WASHINGTON – Secretary of State Condoleezza Rice is trying to quell a revolt among U.S. diplomats angry over moves to force foreign service officers to work in Iraq under threat of dismissal.
Rice plans to send a cable to all U.S. embassies and missions abroad explaining the decision to begin the largest diplomatic call-up since Vietnam, following a contentious "town hall meeting" at the department in which diplomats raised deep concern about being ordered to work in Iraq, the State Department said.
"The secretary is going to send out a cable worldwide to people talking about this decision as well as encouraging people to serve in Iraq," spokesman Sean McCormack told reporters, adding the message would be distributed on Thursday.
He stressed the cable was not a "direct response" to Wednesday's unusually hostile session, but said "it speaks to some of the concerns that were aired in that town hall meeting."
Rice, who did not attend the meeting, was also making clear in the cable that foreign service officers have an obligation to uphold the oaths they took to carry out the policies of the government and be available to serve anywhere in the world, McCormack said.
Despite the resistance to mandatory Iraq duty displayed at the meeting, McCormack noted that since 2002, more than 1,500 U.S. diplomats have served at the Baghdad embassy and in Provincial Reconstruction Teams in outlying areas and that 94 percent of the positions there are currently filled.
He took pains to point out that the diplomatic corps is not shirking its responsibilities and noted that since the call-up to fill 48 vacant Iraq posts was announced last Friday, 15 diplomats have volunteered to work there. He acknowledged, however, that that represents only 0.1 percent of the roughly 11,500-member foreign service.
Rice's cable was drafted after the town hall meeting and in the wake of widespread news reports highlighting the anger and frustration of many diplomats who attended and applauded loudly when one of their colleagues likened a forced tour in Iraq to a "potential death sentence," said the official.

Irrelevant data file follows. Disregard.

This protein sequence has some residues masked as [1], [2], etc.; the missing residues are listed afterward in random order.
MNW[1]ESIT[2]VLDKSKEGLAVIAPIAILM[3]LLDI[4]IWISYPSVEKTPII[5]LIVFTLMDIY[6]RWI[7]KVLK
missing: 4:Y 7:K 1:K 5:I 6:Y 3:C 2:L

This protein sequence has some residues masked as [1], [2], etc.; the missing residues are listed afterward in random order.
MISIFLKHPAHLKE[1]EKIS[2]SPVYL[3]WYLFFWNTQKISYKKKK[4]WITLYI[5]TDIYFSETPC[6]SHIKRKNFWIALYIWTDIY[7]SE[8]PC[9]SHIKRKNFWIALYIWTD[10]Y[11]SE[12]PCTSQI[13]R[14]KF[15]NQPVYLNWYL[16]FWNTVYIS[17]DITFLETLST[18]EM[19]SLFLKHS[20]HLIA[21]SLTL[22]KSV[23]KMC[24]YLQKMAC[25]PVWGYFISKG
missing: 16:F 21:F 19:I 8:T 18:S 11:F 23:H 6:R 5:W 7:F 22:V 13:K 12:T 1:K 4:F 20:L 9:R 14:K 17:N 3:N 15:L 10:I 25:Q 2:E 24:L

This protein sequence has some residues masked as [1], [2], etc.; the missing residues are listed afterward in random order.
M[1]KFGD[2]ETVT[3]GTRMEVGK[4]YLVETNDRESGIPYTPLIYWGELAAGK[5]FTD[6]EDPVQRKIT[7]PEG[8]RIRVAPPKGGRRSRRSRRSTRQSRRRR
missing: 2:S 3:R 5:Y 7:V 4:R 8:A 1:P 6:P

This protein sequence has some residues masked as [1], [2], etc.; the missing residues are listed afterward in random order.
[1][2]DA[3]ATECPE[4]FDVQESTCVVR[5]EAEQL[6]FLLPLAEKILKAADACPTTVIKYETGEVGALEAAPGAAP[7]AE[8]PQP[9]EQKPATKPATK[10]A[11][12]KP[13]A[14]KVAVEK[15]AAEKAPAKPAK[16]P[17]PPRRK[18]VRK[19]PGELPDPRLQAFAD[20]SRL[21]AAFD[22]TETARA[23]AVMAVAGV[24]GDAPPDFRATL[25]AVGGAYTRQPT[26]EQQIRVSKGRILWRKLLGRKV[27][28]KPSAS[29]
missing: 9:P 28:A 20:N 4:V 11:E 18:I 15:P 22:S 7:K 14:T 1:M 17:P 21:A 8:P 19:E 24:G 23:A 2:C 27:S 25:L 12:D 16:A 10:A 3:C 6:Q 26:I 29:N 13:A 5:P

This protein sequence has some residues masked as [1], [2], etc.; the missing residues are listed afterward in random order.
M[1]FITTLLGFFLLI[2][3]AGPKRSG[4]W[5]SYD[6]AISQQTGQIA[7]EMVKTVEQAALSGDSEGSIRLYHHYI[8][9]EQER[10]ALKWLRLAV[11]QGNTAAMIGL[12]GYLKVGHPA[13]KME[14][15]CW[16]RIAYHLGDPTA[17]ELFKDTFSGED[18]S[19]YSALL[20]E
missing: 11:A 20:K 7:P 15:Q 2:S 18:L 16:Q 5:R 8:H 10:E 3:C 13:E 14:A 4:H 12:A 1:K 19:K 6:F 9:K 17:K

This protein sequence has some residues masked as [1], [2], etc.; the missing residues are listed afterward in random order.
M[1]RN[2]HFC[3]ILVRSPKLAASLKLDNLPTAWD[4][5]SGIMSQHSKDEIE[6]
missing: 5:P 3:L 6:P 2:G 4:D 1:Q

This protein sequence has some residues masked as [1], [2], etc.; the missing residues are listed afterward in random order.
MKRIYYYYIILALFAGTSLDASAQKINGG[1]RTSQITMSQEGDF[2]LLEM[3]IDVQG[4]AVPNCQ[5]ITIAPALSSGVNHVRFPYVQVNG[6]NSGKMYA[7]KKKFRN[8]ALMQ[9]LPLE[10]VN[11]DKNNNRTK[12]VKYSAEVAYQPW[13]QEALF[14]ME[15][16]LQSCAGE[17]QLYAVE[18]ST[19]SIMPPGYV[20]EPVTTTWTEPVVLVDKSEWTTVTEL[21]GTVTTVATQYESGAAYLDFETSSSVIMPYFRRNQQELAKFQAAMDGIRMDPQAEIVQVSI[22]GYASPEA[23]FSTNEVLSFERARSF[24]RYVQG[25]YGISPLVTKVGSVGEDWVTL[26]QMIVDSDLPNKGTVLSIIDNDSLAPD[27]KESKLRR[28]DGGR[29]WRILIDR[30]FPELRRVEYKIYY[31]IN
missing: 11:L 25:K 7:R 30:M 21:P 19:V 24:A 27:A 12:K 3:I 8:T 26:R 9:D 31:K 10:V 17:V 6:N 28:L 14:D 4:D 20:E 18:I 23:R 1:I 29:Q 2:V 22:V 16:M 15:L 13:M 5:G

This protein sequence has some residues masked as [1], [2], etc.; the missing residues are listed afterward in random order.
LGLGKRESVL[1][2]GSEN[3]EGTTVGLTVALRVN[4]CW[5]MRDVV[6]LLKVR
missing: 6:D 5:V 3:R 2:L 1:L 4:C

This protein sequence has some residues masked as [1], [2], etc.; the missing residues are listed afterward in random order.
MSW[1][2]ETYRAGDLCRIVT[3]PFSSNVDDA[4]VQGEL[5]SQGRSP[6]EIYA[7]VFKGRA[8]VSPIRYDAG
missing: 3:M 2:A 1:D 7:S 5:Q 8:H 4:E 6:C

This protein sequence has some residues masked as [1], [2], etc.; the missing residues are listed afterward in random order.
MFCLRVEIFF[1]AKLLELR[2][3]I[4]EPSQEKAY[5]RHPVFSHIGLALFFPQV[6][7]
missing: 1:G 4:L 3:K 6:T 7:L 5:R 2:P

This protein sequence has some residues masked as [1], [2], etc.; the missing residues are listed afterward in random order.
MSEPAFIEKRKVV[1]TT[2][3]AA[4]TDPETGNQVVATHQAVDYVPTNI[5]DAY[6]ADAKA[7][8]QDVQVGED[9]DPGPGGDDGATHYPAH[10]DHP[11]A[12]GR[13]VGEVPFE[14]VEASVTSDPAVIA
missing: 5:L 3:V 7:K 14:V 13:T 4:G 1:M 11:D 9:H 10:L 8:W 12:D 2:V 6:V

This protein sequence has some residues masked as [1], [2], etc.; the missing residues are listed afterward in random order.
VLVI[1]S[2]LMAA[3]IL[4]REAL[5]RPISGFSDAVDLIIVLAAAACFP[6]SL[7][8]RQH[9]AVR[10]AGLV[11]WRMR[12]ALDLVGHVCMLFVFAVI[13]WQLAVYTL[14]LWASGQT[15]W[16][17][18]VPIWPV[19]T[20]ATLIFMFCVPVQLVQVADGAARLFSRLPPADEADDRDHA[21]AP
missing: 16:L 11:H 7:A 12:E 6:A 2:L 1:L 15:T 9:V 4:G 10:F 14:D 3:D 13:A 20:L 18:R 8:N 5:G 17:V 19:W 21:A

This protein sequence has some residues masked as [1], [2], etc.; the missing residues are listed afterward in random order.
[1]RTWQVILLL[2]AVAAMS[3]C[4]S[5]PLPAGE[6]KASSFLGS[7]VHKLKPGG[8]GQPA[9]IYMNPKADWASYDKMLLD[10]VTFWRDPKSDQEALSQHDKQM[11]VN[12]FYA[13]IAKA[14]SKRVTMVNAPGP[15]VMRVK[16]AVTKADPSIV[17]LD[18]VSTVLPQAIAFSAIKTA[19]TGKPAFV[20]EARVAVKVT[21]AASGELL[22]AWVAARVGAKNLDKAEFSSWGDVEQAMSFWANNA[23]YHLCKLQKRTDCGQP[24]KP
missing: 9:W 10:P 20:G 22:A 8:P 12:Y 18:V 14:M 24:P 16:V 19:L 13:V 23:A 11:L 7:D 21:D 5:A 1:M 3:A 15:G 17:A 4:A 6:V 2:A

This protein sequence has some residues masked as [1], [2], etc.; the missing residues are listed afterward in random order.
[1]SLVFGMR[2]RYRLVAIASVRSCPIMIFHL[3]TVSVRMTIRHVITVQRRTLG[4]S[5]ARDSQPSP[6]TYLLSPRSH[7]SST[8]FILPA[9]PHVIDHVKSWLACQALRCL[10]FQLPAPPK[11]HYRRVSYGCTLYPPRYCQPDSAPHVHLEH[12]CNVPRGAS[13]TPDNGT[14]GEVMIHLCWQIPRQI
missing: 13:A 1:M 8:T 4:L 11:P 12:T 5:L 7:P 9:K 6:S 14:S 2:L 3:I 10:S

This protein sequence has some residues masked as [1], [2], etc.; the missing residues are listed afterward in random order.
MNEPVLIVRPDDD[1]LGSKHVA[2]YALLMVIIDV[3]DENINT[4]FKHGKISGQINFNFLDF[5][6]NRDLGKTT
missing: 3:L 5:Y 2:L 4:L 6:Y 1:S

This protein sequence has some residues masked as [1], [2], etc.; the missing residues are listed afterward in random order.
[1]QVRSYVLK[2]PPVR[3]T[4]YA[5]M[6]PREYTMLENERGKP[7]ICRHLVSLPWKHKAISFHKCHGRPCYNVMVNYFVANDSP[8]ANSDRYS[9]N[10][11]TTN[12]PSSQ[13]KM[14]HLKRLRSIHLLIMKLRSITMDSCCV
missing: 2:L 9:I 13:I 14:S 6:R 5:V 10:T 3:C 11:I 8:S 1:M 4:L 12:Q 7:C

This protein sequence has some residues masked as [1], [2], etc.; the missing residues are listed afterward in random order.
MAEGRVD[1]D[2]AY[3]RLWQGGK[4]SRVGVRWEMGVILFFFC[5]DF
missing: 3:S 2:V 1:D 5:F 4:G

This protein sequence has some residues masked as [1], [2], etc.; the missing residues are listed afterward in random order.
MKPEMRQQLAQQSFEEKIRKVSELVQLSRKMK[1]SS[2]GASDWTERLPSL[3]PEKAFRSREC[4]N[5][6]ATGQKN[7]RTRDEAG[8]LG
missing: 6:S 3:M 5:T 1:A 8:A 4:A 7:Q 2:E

Several hundred foreign service officers participated in the gathering at which several diplomats, backed by the vocal support of their colleagues there, vehemently complained about the prospect of so-called "directed assignments" to Iraq to make up for a lack of volunteers.
"Incoming is coming in every day, rockets are hitting the Green Zone," said Jack Croddy, a senior foreign service office, referring to the highly fortified area of Baghdad where the embassy is located.
"It's one thing if someone believes in what's going on over there and volunteers, but it's another thing to send someone over there on a forced assignment," Croddy said. "I'm sorry, but basically that's a potential death sentence and you know it. ... Who will raise our children if we are dead or seriously wounded?"
His remarks were met with loud applause.
Although no U.S. diplomats have been killed in Iraq since the war began in March 2003, the security situation is precarious and completion of a new embassy compound and living quarters has been beset by logistical and construction problems.
Despite the concerns, the director general of the foreign service, Harry Thomas, told those at the meeting that the decision would not be rescinded.
"This is an obligation we must do," Thomas said. "We cannot shrink from that duty."
Other diplomats said they were troubled that they might be sent to Iraq without the proper training or might suffer mental or physical injuries for which the State Department might not be able to provide medical care.
Under the new order, 200 to 300 diplomats have been identified as "prime candidates" to fill 48 vacancies that will open next year at the U.S. Embassy in Baghdad and in Iraqi provinces. Those notified have 10 days to accept or reject the position. If not enough say yes, some will be ordered to go.
Only those with compelling reasons, such as a medical condition or extreme personal hardship, will be exempt from disciplinary action. Diplomats forced into service in Iraq will receive the same extra hardship pay, vacation time and choice of future assignments as those who have volunteered.
In 1969, an entire class of entry-level diplomats was sent to Vietnam. On a smaller scale, diplomats were required to work at various embassies in West Africa in the 1970s and 1980s.